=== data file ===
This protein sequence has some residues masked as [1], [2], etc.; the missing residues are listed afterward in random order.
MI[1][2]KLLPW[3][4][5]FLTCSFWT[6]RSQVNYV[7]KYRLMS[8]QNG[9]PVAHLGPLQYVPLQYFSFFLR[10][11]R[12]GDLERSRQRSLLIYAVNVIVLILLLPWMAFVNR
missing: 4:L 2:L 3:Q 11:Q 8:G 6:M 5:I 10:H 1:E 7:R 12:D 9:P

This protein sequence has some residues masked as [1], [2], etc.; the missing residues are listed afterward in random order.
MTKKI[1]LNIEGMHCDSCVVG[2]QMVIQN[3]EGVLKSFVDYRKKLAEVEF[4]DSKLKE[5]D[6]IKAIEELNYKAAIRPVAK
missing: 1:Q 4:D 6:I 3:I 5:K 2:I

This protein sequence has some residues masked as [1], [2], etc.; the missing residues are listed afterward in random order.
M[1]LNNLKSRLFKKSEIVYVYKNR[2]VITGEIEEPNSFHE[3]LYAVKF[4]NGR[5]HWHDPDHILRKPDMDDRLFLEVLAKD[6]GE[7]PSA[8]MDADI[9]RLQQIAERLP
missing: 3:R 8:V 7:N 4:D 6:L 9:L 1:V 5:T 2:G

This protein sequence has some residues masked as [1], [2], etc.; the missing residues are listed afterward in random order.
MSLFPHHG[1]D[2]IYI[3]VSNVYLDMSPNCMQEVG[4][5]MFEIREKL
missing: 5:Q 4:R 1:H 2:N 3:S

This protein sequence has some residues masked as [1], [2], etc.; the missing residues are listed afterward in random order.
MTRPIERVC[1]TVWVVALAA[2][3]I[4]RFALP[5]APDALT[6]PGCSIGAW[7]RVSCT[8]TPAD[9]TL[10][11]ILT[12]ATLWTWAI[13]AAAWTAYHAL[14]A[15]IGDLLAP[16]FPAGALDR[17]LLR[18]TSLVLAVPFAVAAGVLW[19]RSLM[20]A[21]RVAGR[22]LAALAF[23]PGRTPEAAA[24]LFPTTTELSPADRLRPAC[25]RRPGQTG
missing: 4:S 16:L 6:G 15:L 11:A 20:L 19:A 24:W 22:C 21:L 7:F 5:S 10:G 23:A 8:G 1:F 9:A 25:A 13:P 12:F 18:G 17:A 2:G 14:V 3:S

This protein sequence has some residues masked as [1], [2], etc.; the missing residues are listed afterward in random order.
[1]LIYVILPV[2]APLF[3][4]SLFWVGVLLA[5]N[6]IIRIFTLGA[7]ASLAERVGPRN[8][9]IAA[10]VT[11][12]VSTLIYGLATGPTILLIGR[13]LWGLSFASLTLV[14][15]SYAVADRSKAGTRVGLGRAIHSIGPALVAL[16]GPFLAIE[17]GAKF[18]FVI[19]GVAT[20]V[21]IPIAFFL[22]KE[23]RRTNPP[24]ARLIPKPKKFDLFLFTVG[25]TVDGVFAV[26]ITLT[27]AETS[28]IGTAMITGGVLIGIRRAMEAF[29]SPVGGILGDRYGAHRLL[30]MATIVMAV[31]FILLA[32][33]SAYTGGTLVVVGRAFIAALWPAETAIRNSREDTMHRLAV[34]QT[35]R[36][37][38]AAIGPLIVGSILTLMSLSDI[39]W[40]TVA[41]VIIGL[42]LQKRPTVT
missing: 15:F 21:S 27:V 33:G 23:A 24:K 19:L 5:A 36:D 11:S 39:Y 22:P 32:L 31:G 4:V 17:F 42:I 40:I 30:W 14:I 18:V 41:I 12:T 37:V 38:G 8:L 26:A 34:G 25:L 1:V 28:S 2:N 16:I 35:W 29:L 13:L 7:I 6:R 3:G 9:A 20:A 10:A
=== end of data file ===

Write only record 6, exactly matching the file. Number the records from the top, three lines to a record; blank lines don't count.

This protein sequence has some residues masked as [1], [2], etc.; the missing residues are listed afterward in random order.
[1]LIYVILPV[2]APLF[3][4]SLFWVGVLLA[5]N[6]IIRIFTLGA[7]ASLAERVGPRN[8][9]IAA[10]VT[11][12]VSTLIYGLATGPTILLIGR[13]LWGLSFASLTLV[14][15]SYAVADRSKAGTRVGLGRAIHSIGPALVAL[16]GPFLAIE[17]GAKF[18]FVI[19]GVAT[20]V[21]IPIAFFL[22]KE[23]RRTNPP[24]ARLIPKPKKFDLFLFTVG[25]TVDGVFAV[26]ITLT[27]AETS[28]IGTAMITGGVLIGIRRAMEAF[29]SPVGGILGDRYGAHRLL[30]MATIVMAV[31]FILLA[32][33]SAYTGGTLVVVGRAFIAALWPAETAIRNSREDTMHRLAV[34]QT[35]R[36][37][38]AAIGPLIVGSILTLMSLSDI[39]W[40]TVA[41]VIIGL[42]LQKRPTVT
missing: 15:F 21:S 27:V 33:G 23:A 24:K 19:L 5:A 36:D 11:S 39:Y 22:P 32:L 31:G 4:V 17:F 42:I 40:I 30:W 14:I 18:V 41:I 12:T 37:V 38:G 8:L 26:A 34:G 25:L 1:V 28:S 2:N 16:I 35:W 29:L 13:L 7:I 6:R 3:G 9:A 20:A 10:A